The current student loan rate was established in 2007, after Democrats promised to halve rates upon gaining control of Congress. However, the new rate required exorbitant funding, and policymakers decided that after five years the rate would revert back to 6.8 percent. As the current Presidential election heats up, both parties seek to win the college demographic by extending lower loan rates.
Because higher education is valuable for the individual and for society, all should have the opportunity to obtain a college degree. However, many Americans cannot afford the costs, and others fail to see the relative value to its cost. Increasing the student loan rate will exacerbate both of these issues. Even now, without the increase in the interest rates, students are graduating with substantial debt, and many find themselves unemployed or underpaid in an uncertain job market, making higher education seem less valuable for success and employment.
The problem is that funding remains a large issue. According to the Congressional Budget Office, extending the 3.4 percent rate for a single year would cost about $6 billion. This is an extreme price to pay for a poorly planned initiative. The 3.4 percent rate itself is rather arbitrary, an artifact from a bygone campaign. Federal loans are available to many students, without particularly stringent measures for determining relative need. While lower rates would certainly enable more students to pay for college, other programs could accomplish the same goal more effectively.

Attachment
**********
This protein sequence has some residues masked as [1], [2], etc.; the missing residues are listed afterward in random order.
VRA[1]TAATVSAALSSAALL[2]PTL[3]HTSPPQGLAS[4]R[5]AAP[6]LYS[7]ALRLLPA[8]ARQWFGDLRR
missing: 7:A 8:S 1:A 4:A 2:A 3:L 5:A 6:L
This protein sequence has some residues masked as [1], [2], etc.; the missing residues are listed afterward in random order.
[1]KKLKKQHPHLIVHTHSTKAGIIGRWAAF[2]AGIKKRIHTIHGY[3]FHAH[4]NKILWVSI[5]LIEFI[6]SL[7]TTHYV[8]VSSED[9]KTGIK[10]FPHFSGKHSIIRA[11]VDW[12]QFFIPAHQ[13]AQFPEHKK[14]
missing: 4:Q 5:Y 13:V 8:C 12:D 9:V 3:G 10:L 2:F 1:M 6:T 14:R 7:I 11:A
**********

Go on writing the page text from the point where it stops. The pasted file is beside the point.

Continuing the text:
Pell Grants in particular offer a promising solution. These subsidies are awarded only to the poorest students, and unlike loans, do not have to be repaid. By helping only those in most dire need of financial assistance, Washington can launch a more focused effort against high education costs. President Obama took a step in the right direction by enlarging Pell Grants, but the program faces an $8 billion shortfall in 2014.
Ideally, the government would be able to fund every program aimed at increasing college access. However, the federal budget is overstretched, and care must be taken to enact only those programs that show the most promise. Republicans and Democrats alike selfishly seek to win votes by extending lower loan rates, whereas they should be exploring more effective solutions and figuring out how to pay for an endangered Pell Grant program. For an issue as important as higher education, Washington needs to put aside election-centered political squabbling and prioritize the needs of the American student.